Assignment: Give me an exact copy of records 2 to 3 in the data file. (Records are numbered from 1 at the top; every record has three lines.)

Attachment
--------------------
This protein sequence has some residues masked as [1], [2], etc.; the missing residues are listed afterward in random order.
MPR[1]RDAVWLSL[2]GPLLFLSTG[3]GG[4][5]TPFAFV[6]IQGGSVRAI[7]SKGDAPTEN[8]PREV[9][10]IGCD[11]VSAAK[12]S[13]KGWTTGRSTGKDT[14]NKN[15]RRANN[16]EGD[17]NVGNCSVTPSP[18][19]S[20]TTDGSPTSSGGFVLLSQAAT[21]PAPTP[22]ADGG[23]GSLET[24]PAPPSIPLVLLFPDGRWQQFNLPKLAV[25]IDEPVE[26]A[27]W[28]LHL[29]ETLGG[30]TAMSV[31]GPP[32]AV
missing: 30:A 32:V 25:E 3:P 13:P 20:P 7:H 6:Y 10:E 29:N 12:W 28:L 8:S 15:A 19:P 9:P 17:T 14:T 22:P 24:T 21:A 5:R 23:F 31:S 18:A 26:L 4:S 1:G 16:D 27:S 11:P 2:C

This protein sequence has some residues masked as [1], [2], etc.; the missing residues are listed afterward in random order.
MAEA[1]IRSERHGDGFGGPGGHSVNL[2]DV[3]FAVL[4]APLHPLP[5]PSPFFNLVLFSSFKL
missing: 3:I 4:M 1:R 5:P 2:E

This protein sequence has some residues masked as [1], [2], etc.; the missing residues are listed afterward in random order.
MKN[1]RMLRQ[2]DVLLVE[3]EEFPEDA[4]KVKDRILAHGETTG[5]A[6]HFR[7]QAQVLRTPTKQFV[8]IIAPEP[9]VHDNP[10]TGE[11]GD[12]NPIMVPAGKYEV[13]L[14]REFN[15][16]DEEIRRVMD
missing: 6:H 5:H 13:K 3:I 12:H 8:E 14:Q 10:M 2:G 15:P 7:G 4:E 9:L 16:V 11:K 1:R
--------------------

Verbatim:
This protein sequence has some residues masked as [1], [2], etc.; the missing residues are listed afterward in random order.
MAEA[1]IRSERHGDGFGGPGGHSVNL[2]DV[3]FAVL[4]APLHPLP[5]PSPFFNLVLFSSFKL
missing: 3:I 4:M 1:R 5:P 2:E

This protein sequence has some residues masked as [1], [2], etc.; the missing residues are listed afterward in random order.
MKN[1]RMLRQ[2]DVLLVE[3]EEFPEDA[4]KVKDRILAHGETTG[5]A[6]HFR[7]QAQVLRTPTKQFV[8]IIAPEP[9]VHDNP[10]TGE[11]GD[12]NPIMVPAGKYEV[13]L[14]REFN[15][16]DEEIRRVMD
missing: 6:H 5:H 13:K 3:I 12:H 8:E 14:Q 10:M 2:G 15:P 7:G 4:E 9:L 16:V 11:K 1:R